But spending the week trying to chase people in government to explain what they are really doing has changed my mind. Jim Norton of the Cabinet Office wrote a report on law enforcement and encryption on the Net and seemed like an ideal person to give an overview. Telephoning the Cabinet Office to speak to him, I was informed, somewhat ominously, that "he is no longer with us." Is the information he had so sensitive that the government was forced to shoot him once he had written his report, I wondered? Apparently not, but the Cabinet Office refused to give me a contact for him or even tell me what happens to report authors once the Cabinet Office has finished with them.

Being an intrepid reporter I did eventually track him down and he promptly told me that he hadn't been shot at and wasn't an expert at all: it was the Home Office I needed.

Er, not according to the Home Office, though, which directed me back to the Cabinet Office or possibly the Department of Trade and Industry. Both of which tried to bat me back to the Home Office.

I don't want to bore you with the details of my dreary week in the virtual corridors of power. I'm sure you get the basic idea.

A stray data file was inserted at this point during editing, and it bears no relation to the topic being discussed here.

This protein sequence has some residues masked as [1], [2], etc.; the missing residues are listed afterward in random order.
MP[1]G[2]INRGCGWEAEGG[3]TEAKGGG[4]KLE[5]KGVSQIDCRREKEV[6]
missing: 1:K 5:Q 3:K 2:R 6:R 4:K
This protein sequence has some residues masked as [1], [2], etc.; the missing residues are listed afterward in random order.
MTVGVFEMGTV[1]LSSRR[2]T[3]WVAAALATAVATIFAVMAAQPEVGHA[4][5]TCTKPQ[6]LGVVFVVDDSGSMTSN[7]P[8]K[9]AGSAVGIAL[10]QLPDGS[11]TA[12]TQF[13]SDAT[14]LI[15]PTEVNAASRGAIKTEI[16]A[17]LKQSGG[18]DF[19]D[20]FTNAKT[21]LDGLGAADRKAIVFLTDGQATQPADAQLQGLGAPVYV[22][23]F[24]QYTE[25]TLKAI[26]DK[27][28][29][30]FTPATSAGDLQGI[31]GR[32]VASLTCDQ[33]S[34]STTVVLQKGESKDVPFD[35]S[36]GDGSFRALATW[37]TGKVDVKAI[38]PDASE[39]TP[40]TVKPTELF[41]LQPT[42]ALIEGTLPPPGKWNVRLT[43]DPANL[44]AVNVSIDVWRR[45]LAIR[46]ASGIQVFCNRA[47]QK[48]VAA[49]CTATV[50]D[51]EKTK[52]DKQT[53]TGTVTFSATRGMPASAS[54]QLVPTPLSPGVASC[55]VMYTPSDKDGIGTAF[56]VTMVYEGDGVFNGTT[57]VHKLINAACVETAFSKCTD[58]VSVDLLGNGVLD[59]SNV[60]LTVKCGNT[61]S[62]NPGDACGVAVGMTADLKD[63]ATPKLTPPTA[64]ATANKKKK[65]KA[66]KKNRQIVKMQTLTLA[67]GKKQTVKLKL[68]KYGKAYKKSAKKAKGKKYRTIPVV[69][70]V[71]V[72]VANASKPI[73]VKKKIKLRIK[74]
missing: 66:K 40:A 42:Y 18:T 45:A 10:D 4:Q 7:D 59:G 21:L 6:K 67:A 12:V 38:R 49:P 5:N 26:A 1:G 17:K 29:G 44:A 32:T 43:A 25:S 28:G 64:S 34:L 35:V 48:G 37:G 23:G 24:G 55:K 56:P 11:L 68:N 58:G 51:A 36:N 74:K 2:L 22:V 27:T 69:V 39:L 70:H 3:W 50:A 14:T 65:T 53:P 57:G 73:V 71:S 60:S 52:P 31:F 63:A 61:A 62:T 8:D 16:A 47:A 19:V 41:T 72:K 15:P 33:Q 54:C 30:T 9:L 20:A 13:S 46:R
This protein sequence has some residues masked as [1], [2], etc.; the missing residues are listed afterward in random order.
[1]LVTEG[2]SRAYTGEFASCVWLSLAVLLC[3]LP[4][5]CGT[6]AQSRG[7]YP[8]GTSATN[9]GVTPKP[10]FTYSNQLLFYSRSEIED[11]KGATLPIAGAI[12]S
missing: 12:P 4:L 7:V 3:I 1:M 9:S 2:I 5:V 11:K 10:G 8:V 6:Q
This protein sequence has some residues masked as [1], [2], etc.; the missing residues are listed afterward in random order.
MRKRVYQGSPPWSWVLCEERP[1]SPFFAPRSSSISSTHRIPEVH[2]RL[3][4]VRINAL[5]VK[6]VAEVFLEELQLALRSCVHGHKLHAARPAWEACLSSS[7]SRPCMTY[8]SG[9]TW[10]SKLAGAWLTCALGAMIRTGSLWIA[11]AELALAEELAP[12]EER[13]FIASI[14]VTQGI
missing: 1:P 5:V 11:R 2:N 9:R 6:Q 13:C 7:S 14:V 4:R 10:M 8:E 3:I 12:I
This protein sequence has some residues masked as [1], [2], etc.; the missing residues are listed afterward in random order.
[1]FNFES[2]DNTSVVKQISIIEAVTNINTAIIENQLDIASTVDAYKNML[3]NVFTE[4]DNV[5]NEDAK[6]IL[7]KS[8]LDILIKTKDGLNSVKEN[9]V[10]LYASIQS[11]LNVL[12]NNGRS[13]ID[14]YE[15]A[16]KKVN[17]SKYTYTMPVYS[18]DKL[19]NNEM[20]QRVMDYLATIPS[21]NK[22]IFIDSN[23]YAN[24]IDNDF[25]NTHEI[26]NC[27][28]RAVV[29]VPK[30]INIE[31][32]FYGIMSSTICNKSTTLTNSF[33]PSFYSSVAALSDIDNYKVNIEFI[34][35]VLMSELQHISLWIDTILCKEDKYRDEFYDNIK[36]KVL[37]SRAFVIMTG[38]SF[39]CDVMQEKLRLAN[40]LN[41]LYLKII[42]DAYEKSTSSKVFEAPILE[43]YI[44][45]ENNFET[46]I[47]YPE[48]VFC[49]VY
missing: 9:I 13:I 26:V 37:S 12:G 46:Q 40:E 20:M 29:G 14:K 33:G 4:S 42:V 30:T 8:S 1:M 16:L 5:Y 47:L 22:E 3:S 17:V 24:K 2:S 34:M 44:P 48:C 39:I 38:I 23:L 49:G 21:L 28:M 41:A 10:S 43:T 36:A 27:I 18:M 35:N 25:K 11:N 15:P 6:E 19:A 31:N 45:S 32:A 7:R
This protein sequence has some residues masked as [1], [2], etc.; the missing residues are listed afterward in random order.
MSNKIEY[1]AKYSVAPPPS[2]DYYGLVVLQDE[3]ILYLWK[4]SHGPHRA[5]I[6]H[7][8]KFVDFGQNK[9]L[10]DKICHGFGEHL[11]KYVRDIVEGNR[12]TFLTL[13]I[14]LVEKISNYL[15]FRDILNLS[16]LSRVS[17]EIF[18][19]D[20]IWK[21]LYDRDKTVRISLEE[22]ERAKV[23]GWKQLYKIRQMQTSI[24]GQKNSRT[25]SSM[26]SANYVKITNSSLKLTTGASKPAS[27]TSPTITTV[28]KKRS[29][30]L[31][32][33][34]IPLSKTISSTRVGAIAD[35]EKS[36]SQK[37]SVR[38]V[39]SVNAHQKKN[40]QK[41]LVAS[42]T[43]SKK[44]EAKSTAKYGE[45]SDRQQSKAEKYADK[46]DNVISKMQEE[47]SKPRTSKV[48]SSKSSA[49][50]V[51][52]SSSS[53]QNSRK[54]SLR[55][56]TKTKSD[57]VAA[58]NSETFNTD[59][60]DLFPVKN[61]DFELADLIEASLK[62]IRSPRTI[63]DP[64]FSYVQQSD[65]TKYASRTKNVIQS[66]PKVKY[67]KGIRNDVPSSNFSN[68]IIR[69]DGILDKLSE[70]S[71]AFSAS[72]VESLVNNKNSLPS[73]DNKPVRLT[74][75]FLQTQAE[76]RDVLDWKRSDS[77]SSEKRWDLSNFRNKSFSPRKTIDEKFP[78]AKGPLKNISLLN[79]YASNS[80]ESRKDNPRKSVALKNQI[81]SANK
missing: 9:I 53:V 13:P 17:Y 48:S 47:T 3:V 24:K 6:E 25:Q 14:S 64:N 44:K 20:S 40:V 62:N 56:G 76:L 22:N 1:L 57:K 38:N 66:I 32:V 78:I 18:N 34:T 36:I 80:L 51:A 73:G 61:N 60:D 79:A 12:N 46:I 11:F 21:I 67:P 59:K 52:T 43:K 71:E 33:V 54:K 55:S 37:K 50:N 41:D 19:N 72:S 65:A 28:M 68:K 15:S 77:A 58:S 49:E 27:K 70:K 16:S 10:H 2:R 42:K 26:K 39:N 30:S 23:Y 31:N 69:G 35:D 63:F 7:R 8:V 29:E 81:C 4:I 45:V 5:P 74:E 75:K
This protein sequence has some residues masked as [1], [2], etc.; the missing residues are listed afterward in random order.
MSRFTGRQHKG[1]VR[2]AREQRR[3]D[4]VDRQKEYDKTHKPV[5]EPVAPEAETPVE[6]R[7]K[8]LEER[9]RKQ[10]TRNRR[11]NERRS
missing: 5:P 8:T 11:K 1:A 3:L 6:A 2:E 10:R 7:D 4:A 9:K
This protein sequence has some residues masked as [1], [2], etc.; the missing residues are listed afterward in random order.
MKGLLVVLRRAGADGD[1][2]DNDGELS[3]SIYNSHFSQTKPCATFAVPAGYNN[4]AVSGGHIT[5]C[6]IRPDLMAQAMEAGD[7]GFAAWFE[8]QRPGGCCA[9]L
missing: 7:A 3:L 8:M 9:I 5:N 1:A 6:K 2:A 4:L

The impression I get from trying to get answers to my questions is that whatever the government is doing, whether it be for the common good or not, they are keeping pretty quiet about it. And there is nothing like silence to get tongues wagging.

While expounding the need for the Internet to be allowed to flourish with as little government intervention as possible, there seems to be a surveillance agenda coming from somewhere -- and commentators variously accuse the Home Office, the intelligence services, the shadowy civil servants who really pull the strings of power and our pay-master general, the good old US of A, as being at the bottom of it.

Whatever they say, the government does want the power to listen in to our email conversations. It is watching us and storing data on us. The big question is whether there is a sinister reason behind government obsession with surveillance -- a dark, Big Brother side to this.